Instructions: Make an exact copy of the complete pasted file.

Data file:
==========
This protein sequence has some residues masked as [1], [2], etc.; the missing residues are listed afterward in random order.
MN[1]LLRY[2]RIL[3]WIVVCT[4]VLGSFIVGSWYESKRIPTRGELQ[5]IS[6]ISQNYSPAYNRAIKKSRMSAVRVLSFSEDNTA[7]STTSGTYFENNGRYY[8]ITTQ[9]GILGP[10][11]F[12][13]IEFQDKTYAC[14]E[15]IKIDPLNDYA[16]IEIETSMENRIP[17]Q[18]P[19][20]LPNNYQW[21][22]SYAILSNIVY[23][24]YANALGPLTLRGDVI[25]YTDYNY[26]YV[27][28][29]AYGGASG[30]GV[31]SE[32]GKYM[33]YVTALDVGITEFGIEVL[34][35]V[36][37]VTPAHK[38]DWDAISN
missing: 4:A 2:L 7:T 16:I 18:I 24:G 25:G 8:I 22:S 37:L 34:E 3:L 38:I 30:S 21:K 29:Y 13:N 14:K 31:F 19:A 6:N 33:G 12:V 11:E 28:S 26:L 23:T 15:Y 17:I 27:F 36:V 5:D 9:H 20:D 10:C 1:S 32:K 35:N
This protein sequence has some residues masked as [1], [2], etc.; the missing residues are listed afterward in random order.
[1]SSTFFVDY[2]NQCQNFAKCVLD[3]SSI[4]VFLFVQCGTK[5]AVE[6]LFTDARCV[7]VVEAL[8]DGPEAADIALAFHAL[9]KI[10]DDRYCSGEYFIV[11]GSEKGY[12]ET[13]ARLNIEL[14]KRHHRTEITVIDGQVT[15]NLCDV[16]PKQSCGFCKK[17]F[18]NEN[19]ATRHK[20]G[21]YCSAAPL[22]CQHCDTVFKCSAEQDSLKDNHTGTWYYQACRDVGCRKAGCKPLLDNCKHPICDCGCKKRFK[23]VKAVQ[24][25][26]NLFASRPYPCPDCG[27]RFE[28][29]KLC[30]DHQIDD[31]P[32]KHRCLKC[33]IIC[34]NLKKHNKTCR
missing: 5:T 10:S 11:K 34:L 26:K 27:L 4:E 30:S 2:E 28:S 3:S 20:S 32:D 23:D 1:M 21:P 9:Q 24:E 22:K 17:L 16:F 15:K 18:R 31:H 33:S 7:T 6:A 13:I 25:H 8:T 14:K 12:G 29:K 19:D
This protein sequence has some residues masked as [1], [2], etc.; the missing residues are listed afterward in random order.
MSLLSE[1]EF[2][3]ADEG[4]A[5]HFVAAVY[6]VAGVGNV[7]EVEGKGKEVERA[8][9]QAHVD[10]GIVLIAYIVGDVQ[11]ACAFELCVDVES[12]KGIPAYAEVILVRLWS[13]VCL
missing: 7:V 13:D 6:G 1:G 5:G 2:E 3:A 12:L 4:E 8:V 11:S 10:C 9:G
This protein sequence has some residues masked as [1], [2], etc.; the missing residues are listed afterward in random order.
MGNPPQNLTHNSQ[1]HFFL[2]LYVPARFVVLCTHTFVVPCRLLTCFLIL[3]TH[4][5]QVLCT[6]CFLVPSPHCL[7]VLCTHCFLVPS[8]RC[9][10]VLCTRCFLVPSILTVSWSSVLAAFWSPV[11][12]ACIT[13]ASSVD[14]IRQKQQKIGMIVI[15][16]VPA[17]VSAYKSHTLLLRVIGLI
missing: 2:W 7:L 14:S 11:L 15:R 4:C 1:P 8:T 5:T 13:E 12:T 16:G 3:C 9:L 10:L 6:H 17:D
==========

This protein sequence has some residues masked as [1], [2], etc.; the missing residues are listed afterward in random order.
MN[1]LLRY[2]RIL[3]WIVVCT[4]VLGSFIVGSWYESKRIPTRGELQ[5]IS[6]ISQNYSPAYNRAIKKSRMSAVRVLSFSEDNTA[7]STTSGTYFENNGRYY[8]ITTQ[9]GILGP[10][11]F[12][13]IEFQDKTYAC[14]E[15]IKIDPLNDYA[16]IEIETSMENRIP[17]Q[18]P[19][20]LPNNYQW[21][22]SYAILSNIVY[23][24]YANALGPLTLRGDVI[25]YTDYNY[26]YV[27][28][29]AYGGASG[30]GV[31]SE[32]GKYM[33]YVTALDVGITEFGIEVL[34][35]V[36][37]VTPAHK[38]DWDAISN
missing: 4:A 2:L 7:T 16:I 18:I 24:G 25:G 8:I 22:S 37:L 34:E 3:L 38:I 30:S 21:K 29:Y 13:N 14:K 31:F 19:A 6:N 33:G 12:V 11:E 28:S 26:L 23:T 15:Y 17:I 27:F 36:V 5:D 9:H 20:D 10:C 1:S 32:K 35:N
This protein sequence has some residues masked as [1], [2], etc.; the missing residues are listed afterward in random order.
[1]SSTFFVDY[2]NQCQNFAKCVLD[3]SSI[4]VFLFVQCGTK[5]AVE[6]LFTDARCV[7]VVEAL[8]DGPEAADIALAFHAL[9]KI[10]DDRYCSGEYFIV[11]GSEKGY[12]ET[13]ARLNIEL[14]KRHHRTEITVIDGQVT[15]NLCDV[16]PKQSCGFCKK[17]F[18]NEN[19]ATRHK[20]G[21]YCSAAPL[22]CQHCDTVFKCSAEQDSLKDNHTGTWYYQACRDVGCRKAGCKPLLDNCKHPICDCGCKKRFK[23]VKAVQ[24][25][26]NLFASRPYPCPDCG[27]RFE[28][29]KLC[30]DHQIDD[31]P[32]KHRCLKC[33]IIC[34]NLKKHNKTCR
missing: 5:T 10:S 11:K 34:L 26:K 27:L 4:E 30:S 2:E 28:S 3:S 20:S 32:D 23:D 1:M 21:P 9:Q 24:E 22:K 17:L 16:F 15:K 18:R 31:H 33:S 7:T 6:A 13:I 25:H 8:T 14:K 12:G 29:K 19:D
This protein sequence has some residues masked as [1], [2], etc.; the missing residues are listed afterward in random order.
MSLLSE[1]EF[2][3]ADEG[4]A[5]HFVAAVY[6]VAGVGNV[7]EVEGKGKEVERA[8][9]QAHVD[10]GIVLIAYIVGDVQ[11]ACAFELCVDVES[12]KGIPAYAEVILVRLWS[13]VCL
missing: 7:V 13:D 6:G 1:G 5:G 2:E 3:A 12:L 4:E 8:V 11:S 10:C 9:G
This protein sequence has some residues masked as [1], [2], etc.; the missing residues are listed afterward in random order.
MGNPPQNLTHNSQ[1]HFFL[2]LYVPARFVVLCTHTFVVPCRLLTCFLIL[3]TH[4][5]QVLCT[6]CFLVPSPHCL[7]VLCTHCFLVPS[8]RC[9][10]VLCTRCFLVPSILTVSWSSVLAAFWSPV[11][12]ACIT[13]ASSVD[14]IRQKQQKIGMIVI[15][16]VPA[17]VSAYKSHTLLLRVIGLI
missing: 2:W 7:L 14:S 11:L 15:R 4:C 1:P 8:T 5:T 13:E 12:T 16:G 3:C 9:L 10:L 6:H 17:D